The Fed cuts interest rate in emergency meeting by 50 basis points to 1.50%

October 8, 2008 by · Leave a Comment
Filed under: Global News 

No surprise, there was a 75% chance of a half percent rate cut at the next FOMC meeting at the end of the month.  The fact that they did this well before their meeting shows the dire situation and leaves the door open for another rate cute at the next meeting if the credit and stock market conditions worsen.  Along with this cut, other central banks are following suit to try and stabilize the global market.

I feel there is enough uncertainty in the credit market and risk with other banks that we are still going to see a sever contraction and much higher inflation in a time when consumer purchasing power and credit are being greatly reduced.  Just because there is “cheap” money available does not mean people want to borrow.

Release:

Central banks around the world cut interest rates in unison on Wednesday, responding to a worldwide clamor for concerted action to contain the worst financial crisis since the Great Depression.

The surprise announcement set off volatile trade in global stock markets, which have seen trillions of dollars in wealth wiped out over the past year. But it failed to win a ringing endorsement from any one market.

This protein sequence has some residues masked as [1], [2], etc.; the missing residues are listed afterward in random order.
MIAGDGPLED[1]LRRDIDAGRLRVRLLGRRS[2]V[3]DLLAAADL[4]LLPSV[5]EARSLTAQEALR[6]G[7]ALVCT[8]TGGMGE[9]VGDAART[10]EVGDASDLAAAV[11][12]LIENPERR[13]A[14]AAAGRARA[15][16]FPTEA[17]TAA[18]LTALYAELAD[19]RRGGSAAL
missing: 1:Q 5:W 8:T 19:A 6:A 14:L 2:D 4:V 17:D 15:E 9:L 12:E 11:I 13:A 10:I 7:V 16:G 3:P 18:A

The Dow turned positive mid-afternoon in a see-saw session, after European stocks nose-dived 6 percent. Emerging markets got clobbered with currencies falling and stocks trading at two-year lows.

It was the latest jolt in a worldwide crisis that has unsettled investment bankers and small investors alike, transformed Wall Street and reshaped the U.S. presidential election.

Europe’s financial sector was also in turmoil with Britain saying it was prepared to inject 50 billion pounds ($87 billion) of taxpayer money into its banks.

Iceland took over two of its largest banks, abandoned support for its withering currency and sought an emergency loan from Russia.

“Confidence has been lost and it’s difficult to regain,” said Ian Nakamoto, director of research at MacDougall, MacDougall & MacTier in Toronto.

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